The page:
Really, RFT?
Really, RFT?

This is a really poorly written post.  The bulk of the text is the author expounding upon her own ignorance of the subject matter.  I've had the Gouda, it's exceptional.   The author should worry less about risking death sky diving and more about learning what an authentic Dutch Gouda should taste like. 

Nutrition
Nutrition

"Gut Check" must not do any research prior to posting information on their site.  Raw milk produced under sanitary conditions and tested for bacteria, etc, provides more nutrients to all humans, pregnant or not, by not destroying certain enzymes during pasteurization.  It is becoming very popular in many parts of the US, which must provide better educated "research checks" than "gut checks." 

GoCards!
GoCards!

I disagree entirely with the comparison that eating raw cheeses is as dangerous or "deadly" as sky diving.  This article contradicts itself by saying eating raw milk cheeses perfectly safe in one paragraph then saying that it may kill you as the final sentence. Also, if Norma said that the gouda was not her favorite...why did the authors not try one of the other Ludwig cheeses presented that may have been Norma's favorite?  I am confused by this article in more ways than one.  I would rather have had them sample the four varieties and give a more thorough tasting evaluation.  Maybe it's asking too much for thorough reporting, though.

Quant1954
Quant1954

This borders hysteria. Europeans are eating tons of unpasteurized cheese every day. The outbreaks of E. coli we've seen this spring is from other products. You have a 60-day rule for unpasteurized cheese in the US so how dangerous can it be? If you're so afraid of what you're eating there are a lot of other precautions you should take as well, and perhaps you do. 

jillyph
jillyph

"Borders hysteria" how?  The point I got out of the article is that it's safe for most people to eat; the reviewer just personally thought it wasn't all that tasty.  What's hysterical about that? 

Harpoholstein
Harpoholstein

That it makes pregant women and children sicker than others.  She apparantly did not do her homework regarding raw milk produced in sanitary conditions and tested with respect to the important enzymes that are not destroyed when pasteurized.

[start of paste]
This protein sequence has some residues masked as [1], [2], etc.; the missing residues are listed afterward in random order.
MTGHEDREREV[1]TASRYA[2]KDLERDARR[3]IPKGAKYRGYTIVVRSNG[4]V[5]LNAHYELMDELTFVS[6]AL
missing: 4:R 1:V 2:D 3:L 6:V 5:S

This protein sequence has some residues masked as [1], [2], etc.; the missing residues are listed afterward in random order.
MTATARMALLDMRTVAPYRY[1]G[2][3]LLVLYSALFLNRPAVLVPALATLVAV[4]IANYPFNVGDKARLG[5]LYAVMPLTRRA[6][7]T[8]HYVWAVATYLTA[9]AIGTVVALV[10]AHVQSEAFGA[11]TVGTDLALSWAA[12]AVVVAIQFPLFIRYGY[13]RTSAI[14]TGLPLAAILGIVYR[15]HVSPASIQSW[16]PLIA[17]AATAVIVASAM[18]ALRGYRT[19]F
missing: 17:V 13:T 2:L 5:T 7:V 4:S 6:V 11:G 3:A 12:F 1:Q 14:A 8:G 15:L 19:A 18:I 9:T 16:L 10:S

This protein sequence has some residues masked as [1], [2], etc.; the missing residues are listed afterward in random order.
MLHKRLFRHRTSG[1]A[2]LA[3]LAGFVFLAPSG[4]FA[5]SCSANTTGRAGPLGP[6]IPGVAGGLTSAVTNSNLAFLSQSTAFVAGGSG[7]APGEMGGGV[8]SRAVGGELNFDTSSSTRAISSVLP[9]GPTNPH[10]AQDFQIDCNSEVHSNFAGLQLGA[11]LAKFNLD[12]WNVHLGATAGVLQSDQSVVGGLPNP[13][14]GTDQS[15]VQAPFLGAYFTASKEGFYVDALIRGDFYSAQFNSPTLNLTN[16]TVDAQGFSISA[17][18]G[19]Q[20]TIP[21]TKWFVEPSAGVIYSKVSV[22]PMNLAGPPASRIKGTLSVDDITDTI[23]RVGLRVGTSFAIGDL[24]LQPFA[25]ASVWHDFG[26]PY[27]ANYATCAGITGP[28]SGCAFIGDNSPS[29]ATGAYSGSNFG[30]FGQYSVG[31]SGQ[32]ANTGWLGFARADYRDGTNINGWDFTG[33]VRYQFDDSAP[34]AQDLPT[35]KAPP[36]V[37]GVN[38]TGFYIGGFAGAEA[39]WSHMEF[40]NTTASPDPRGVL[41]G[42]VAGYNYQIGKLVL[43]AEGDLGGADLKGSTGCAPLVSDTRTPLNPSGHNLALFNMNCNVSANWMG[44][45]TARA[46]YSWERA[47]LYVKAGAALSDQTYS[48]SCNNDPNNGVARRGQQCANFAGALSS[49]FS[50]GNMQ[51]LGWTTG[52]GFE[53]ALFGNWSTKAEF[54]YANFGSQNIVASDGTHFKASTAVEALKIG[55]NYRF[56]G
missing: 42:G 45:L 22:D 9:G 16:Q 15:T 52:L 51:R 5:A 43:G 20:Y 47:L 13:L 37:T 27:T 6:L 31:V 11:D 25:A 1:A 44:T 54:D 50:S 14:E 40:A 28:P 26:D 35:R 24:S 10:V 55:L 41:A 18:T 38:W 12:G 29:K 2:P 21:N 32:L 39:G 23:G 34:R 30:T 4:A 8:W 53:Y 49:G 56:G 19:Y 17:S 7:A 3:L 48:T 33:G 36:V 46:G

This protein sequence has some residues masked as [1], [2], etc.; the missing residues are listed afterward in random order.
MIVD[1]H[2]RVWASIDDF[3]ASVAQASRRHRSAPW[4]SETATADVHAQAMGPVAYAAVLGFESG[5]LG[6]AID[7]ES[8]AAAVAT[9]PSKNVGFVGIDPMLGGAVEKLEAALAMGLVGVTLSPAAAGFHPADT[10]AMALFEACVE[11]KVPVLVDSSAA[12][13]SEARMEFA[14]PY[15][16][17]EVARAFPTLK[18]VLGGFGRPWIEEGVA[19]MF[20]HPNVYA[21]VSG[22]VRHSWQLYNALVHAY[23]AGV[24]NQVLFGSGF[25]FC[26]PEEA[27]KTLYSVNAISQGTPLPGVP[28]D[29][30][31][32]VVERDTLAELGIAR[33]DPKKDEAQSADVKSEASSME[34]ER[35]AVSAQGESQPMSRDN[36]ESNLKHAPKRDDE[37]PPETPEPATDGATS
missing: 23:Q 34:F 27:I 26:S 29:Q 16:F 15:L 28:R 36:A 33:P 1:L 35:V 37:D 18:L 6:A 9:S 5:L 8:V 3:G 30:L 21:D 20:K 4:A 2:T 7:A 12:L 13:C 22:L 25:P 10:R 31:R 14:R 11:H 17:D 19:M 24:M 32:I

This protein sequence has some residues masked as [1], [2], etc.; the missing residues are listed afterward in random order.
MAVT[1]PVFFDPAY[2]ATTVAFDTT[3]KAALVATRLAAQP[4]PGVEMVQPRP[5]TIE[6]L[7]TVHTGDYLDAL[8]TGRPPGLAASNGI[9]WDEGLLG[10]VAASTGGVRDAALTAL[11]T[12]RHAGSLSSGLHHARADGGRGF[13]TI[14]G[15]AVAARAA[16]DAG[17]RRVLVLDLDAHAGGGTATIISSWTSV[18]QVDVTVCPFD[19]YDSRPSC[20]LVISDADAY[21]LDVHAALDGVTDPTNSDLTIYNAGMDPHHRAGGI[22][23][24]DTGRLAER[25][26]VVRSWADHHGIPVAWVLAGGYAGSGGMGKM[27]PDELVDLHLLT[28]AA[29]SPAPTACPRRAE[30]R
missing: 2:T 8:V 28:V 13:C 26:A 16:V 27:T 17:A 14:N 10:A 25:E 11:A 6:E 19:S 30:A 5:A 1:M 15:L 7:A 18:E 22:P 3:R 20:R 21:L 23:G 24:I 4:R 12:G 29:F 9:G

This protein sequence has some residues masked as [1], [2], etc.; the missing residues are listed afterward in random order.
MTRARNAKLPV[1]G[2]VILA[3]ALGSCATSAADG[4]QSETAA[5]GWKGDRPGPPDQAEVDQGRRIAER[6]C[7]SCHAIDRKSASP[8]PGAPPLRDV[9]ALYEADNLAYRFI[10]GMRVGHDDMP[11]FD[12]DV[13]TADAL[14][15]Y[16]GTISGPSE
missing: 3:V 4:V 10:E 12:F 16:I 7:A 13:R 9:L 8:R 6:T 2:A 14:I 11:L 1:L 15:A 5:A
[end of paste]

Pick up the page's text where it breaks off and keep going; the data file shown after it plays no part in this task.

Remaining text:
Sonicdevo
Sonicdevo

I think the "hysteria" the above poster mentioned was about the fact that someone seemed to have a little freak out over something being raw milk (and then go on to equate it to sky diving). The article is also a little unclear. Raw cheeses aren't like small children and raw honey, if a cheese has a toxic concentration of e-coli or listeria, pregnant or not,  you will get sick. Pregnant women pose an additional health risk of harm to the fetus. That said, the chances of any of that happening are extremely low. In fact, the FDA did a study a few years ago. In this study, they grouped food according to 23 different categories. Aged cheeses, like gouda, be they pasteurized OR raw, scored at almost the very bottom of that list. That was below things like fruits and vegetables (what scored the top? smoked salmon, by an extremely wide margin. So I find it funny that no one freaks out over that). Very soft cheeses do pose a higher risk, but that is regardless of if they are pasteurized or not (though the risk on raw is slightly higher). People tend to forget that a majority of the cheese related outbreaks in this country have been traced back to pasteurized cheeses (and soft Mexican cheeses produced by non-inspected faculities).